A little experiment with power conditioning

I have my main rig set up in a piece of furniture that makes running cables a bit awkward, so earlier this week I decided to put an end to the rat’s nest of extension cables and get one large surge protector/power strip to plug everything into directly. After some back and forth, I settled on a Furman PST-6, which is apparently well-regarded as both a surge protector and to clean up some of the supposed noise on the power lines (40dB reduction 150kHz-100Mhz).

Now I want to be clear that I don’t really believe in all that power conditioning stuff. There is a bit of a buzz when I hold my ear right next to the tweeter of my floor standers, so I figured maybe that would go away. I had also read a review of the PST-8D (which is the slightly bigger version of the same power strip) that basically said that “it does no harm” but no more than that. It does make sense to have a surge protector for both a possible power spike and the antenna cable that’s running from the roof to my tuner.

So it was interesting that immediately after plugging everything into the new power strip and turning it back on, the sound was markedly improved! It sounded fuller and more satisfying. Nothing I could put my finger on specifically, but it was quite noticeable.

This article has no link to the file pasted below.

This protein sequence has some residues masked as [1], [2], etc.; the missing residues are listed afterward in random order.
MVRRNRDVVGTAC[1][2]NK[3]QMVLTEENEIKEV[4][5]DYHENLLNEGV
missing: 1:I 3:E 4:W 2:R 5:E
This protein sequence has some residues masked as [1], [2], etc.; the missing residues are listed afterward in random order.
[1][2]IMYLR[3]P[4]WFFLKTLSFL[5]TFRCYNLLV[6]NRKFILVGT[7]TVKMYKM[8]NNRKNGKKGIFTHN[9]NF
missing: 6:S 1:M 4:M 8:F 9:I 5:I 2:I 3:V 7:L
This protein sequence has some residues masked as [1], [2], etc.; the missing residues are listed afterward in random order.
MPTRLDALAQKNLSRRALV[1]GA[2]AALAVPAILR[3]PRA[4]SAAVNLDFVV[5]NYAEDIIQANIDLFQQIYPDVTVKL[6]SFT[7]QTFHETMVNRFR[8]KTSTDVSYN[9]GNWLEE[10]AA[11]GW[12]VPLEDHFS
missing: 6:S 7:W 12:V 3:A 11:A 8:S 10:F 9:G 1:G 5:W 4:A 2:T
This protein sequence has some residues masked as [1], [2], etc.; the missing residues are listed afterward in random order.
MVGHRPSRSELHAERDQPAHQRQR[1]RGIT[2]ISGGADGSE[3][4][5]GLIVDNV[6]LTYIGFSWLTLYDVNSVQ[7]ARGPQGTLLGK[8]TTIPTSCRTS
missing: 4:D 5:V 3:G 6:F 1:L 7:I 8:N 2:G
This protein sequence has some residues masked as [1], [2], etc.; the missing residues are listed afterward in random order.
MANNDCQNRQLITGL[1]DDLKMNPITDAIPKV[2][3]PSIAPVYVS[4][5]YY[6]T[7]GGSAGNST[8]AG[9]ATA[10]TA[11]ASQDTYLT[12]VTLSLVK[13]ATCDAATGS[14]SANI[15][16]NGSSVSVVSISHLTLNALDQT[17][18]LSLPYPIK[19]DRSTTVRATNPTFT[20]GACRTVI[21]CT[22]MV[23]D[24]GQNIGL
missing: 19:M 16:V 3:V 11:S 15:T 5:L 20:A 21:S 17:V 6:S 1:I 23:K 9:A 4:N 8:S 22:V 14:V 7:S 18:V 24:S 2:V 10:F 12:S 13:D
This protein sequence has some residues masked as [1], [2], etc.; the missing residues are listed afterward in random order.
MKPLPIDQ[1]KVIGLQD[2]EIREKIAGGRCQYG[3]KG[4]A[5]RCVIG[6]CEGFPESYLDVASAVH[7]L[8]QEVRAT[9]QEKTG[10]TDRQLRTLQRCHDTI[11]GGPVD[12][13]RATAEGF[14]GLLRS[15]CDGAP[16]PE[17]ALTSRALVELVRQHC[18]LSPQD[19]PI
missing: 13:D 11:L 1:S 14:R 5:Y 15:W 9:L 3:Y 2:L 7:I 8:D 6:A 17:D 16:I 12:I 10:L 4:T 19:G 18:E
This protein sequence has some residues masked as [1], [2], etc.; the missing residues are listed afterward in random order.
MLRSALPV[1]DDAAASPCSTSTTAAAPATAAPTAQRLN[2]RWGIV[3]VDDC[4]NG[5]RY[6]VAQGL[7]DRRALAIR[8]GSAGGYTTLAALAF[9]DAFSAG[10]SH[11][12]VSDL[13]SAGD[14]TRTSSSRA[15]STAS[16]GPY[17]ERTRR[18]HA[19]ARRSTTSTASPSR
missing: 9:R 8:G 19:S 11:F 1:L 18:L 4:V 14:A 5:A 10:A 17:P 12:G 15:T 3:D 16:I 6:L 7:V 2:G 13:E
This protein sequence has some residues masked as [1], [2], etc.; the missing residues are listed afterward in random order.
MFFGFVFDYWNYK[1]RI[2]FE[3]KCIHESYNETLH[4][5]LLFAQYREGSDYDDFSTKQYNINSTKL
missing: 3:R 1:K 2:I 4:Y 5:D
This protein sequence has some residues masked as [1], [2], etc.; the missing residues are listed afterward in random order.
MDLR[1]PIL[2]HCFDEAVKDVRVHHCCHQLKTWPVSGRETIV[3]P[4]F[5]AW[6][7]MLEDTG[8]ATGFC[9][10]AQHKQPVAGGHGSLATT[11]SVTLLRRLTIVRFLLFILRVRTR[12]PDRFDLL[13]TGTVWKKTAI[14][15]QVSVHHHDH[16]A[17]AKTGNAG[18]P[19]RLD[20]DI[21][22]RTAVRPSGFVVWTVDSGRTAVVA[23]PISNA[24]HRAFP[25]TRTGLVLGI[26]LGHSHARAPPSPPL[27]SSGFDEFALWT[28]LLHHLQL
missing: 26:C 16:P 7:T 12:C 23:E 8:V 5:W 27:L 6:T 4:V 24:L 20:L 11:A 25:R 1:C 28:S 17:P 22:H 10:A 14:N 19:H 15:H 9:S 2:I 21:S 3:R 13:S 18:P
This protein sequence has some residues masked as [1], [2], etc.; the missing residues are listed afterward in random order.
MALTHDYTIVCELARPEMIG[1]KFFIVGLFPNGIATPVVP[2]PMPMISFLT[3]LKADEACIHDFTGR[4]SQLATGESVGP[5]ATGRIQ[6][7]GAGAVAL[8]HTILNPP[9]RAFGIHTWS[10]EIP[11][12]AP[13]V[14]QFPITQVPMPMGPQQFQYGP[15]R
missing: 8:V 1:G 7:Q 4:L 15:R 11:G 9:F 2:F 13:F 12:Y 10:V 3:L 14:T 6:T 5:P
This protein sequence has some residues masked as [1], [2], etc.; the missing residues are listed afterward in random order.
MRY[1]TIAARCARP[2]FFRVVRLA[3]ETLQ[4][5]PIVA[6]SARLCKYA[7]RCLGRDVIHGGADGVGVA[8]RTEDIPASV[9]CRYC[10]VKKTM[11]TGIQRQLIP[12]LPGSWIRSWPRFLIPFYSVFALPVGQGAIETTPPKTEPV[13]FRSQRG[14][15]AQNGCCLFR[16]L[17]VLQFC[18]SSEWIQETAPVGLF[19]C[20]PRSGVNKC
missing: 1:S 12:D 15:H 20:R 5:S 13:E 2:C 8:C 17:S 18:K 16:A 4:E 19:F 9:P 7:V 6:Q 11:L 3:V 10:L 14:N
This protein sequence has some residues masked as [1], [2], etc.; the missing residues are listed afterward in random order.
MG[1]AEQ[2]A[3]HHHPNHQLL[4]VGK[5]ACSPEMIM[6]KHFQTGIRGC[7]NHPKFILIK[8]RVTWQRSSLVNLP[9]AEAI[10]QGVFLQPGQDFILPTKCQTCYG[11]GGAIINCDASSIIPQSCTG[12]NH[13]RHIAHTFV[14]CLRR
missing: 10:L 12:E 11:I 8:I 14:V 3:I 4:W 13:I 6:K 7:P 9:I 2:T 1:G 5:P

Do I believe that there is an actual difference? No. The buzz on the tweeter is also still there. But it was interesting to experience that, and I can totally see why people insist that they hear a real improvement with expensive cables, power conditioners, directional fuses, etc. Confirmation bias is incredibly strong and not something you can avoid even when you’re aware of it.


The thing about Furman is that the surge protection circuit is not destroyed in the protection from a surge.
I have a couple of these for my amps and DAC. -

I use IsoTek power conditioners, and they have a clear effect on the sound of my system.

For reference, Hegel H360 powering a set of Monitor Audio Platinum PL200II speakers.